The MyMonero wallets use a different type of mnemonic: 13 words instead of 25 words. The Monero Core GUI (or the CLI) doesn't support restoring a wallet from a 13 word mnemonic seed. Therefore, you'll need to go via the keys.
- In MyMonero, once logged in, click on the Accounts drop-down menu, and choose Account Details:
- Next, the "Review Account Details" page will be shown, containing the following 3 items (copy the text values from your browser):
Once you have the above information, you can move on and import them into a new wallet using the CLI utility
monero-wallet-cli, which is shipped as part of the Monero Core GUI software. Locate the CLI utility on your system. Depending on your platform, it will be in a different location. For example, on macOS, assuming you've installed the software in the Applications folder, the CLI utility will be at
Once you know where the CLI utility resides, open a Terminal (macOS) or Command Prompt (Windows). Create a suitable directory for the wallet, and start the import process with
/Applications/monero-wallet-gui.app/Contents/MacOS/monero-wallet-cli --generate-from-keys mymonero.wallet:
- If you don't have a daemon active yet, ignore those errors for now. Start up the Monero Core GUI, and choose the option "Open a wallet from file". Navigate to the directory (e.g.
mymonero) where you performed the above step. Select the file
monero.wallet.keysand click Open. After you've entered the password and clicked on OK, your MyMonero wallet will now start synchronizing against the daemon (assuming it is running, or if you pointed to an external node at the Welcome screen). Once completed, check your address on the Receive page:
Note that on the Settings page of the GUI, clicking on the Show seed button won't do anything, because the format of your wallet's seed is imcompatible with the 25-word style mmemonic used in the official CLI and GUI.
On a Windows platform, the steps are mostly similar, except for 3 and 4. Let's assume we downloaded the ZIP-file
monero.gui.win.x64.beta.zip from the official website straight to the Desktop.
Unzip the ZIP-file on your desktop itself. This should give you a directory
monero-wallet-gui on your desktop, which contains (among many other files):
Open a Command Prompt: Start menu → Type in
cmd → Press Enter. Next, we'll first create a suitable directory for the wallet. We'll do this directly in the location where the GUI stores them too. Next, we'll start the import process using the CLI utility
monero-wallet-cli.exe. Type in the commands as you see them below, replacing the address and keys with yours obviously:
After this, start the GUI by double-clicking on
monero-wallet-gui.exe, or via a shortcut you may have created elsewhere. Type in a remote node, such as
node.moneroworld.com, and choose Open a wallet from file. Navigate to the file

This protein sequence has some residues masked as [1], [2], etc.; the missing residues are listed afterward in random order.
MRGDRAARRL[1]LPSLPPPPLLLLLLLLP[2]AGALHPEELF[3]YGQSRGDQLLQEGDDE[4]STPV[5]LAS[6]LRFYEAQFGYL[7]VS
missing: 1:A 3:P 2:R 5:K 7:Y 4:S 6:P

mymonero.wallet.keys, select it, and click on Open.
After you type in your password, your wallet should start synchronizing against the blockchain.
Your MyMonero wallet can be imported into most wallets, including the official GUI and CLI. Start by collecting your MyMonero info. Then select a wallet to restore your account with.
Collecting MyMonero Info
You need to log in to MyMonero to collect the information necessary to restore your account.
If you prefer not to log in, you can use luigi's tool as instructed here to acquire your spend keys manually. Then skip to your specific wallet instructions.
You can log in, click on
Account, and then click on
Account details as shown below.
A screen will appear with your information. Keep this handy for restoring your wallet. It will look similar to the image below.
Keep the login words handy too. Some wallets allow you to restore your wallet using the 13-word MyMonero password directly.
Follow the guide located on this page: https://getmonero.org/resources/user-guides/restore_from_keys.html
If you know when you first received funds in the wallet, add a restore height to save a lot of sync time (strongly recommended). Click here to see a list that Monerujo maintains. Search for a line with
blockheight.put such as the following:
You are interested in the last number, in this case
1477201. Drop the L and add it to the GUI. By undertaking this step, you could save many minutes or hours of sync time.
Monerujo is an open-source android wallet.
Open the wallet, click the
+ icon in the lower right, and then click
Restore wallet from private keys.
Insert the MyMonero strings.
If you know when you first received funds, add that date to the restore height. Moneujo supports you typing a date to estimate the specific restore height.
Cake Wallet is an iOS wallet that features functionality for restoring your 13 word MyMonero-style mnemonic seed directly.
Press the wallet name at the top, which will bring you the to the list of wallets. Click on
Restore Wallet at the bottom.
This will bring you to restore screen. Press
From seed. You can optionally restore from keys if desired.
Fill in the fields. If you know the time you first received Monero in the wallet, then I strongly recommend you set it as the
Restore from date. This will save you minutes or hours of sync time.
X Wallet is an iOS wallet that features functionality for restoring your wallet from keys. More screenshots and info coming soon.